Houston Needs a Real Country Station, Not More Bull
Somewhere in college, those of us arts and humanities types who were passionate about music, but knew we were not talented enough to perform it professionally, eventually wandered into the journalism school or the student radio station. Everyone else must have wound up in a marketing classroom.
Photo by Marc Brubaker If someone has seen the rest of George Strait, please tell him he is needed back at KILT immediately.
That scenario is as good a thumbnail as any to explain what happened Thursday afternoon, when Houston's No. 2-rated country FM station, 100.3 KILT, rebranded itself from the ambiguous "real country variety" to the even more ambiguous but oh-so-masculine "The Bull."
It's almost too easy, really. Rocks Off tuned into The Bull all Friday morning, and one of its self-touting commercials (known in the biz as a "bumper") announced the station as "the new bull." Irony really is dead.
When another bumper announced that The Bull was "Jason Aldean's kind of party station," I hated The Bull immediately. Jason Aldean works my last nerve. Even if I did party -- and I used to party all the time -- I don't think I'd want to party with him.
Photo courtesy of Houston Livestock Show & Rodeo KILT hopes its listeners really, really, really like to "party" with Jason Aldean.
Evidently this "Bull" is a new kind of format spreading across country radio, with the dubious catchphrase "less twang, more bang." Supposedly Bull country -- see, the jokes write themselves -- is going for a "grittier, more rock-oriented pop-country vibe."
First of all, any country station that thinks "less twang" is something to be proud of needs to be avoided right away. But this is the way people with marketing degrees actually think and talk about music. Everything must be researched and demographiced down to the last market share, and results in maneuvers like Thursday's rebranding. "More twang" would skew "too rural," you see.
This immediately makes me think about the old saying about rearranging the deck chairs on the Titanic, which is probably lost on today's marketing grads, because nobody rearranged any chairs in the 1998 Leo DiCaprio movie.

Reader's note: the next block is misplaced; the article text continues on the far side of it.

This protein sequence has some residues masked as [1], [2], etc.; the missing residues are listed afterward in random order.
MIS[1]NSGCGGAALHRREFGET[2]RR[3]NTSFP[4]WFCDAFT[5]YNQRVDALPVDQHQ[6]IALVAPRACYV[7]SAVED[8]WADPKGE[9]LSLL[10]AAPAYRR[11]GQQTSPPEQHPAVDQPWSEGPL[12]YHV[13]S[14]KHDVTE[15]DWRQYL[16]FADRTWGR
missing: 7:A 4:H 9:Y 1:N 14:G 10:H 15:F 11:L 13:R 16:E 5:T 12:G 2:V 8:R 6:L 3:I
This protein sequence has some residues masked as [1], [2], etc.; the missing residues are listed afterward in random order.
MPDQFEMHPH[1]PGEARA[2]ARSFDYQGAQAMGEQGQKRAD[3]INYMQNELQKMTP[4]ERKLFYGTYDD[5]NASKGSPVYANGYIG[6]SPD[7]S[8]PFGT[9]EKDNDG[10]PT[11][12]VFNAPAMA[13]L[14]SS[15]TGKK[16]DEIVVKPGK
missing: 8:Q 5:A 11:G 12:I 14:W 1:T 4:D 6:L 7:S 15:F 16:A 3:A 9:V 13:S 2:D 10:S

Because the music, mind you, is more or less the same as the old KILT. But branding itself after one of the most masculine representatives of the entire animal kingdom does not speak well of what The Bull must think of its lady listenership. This morning it's played Taylor Swift, Carrie Underwood and two songs by Little Big Town, which is half female. Oh, and Lady Antebellum (one-third female).
But other than that, it's been lots of bros going on about trucks and beer, which not by coincidence is probably almost all you'll be hearing about when KILT starts playing commercials again Monday morning. The "new" is true anyway; all morning, I didn't hear anything older than Tim McGraw's "Live Like You Were Dying."
Much more grievously, this morning KILT went for hours and hours and hours without playing a George Strait song, which should be unconscionable for a commercial country station in Houston. Same goes for any of Strait's fellow Texans, although surely Eli Young Band will be along eventually.
Imagine something like The Arrow rebranding itself "A Different Kind of Classic Rock" and playing the same tired shit it has been for however many years, because all it did was roll out a new logo and made some new T-shirts, and cut a bunch of new promo "bumpers." How much sense does that make to you?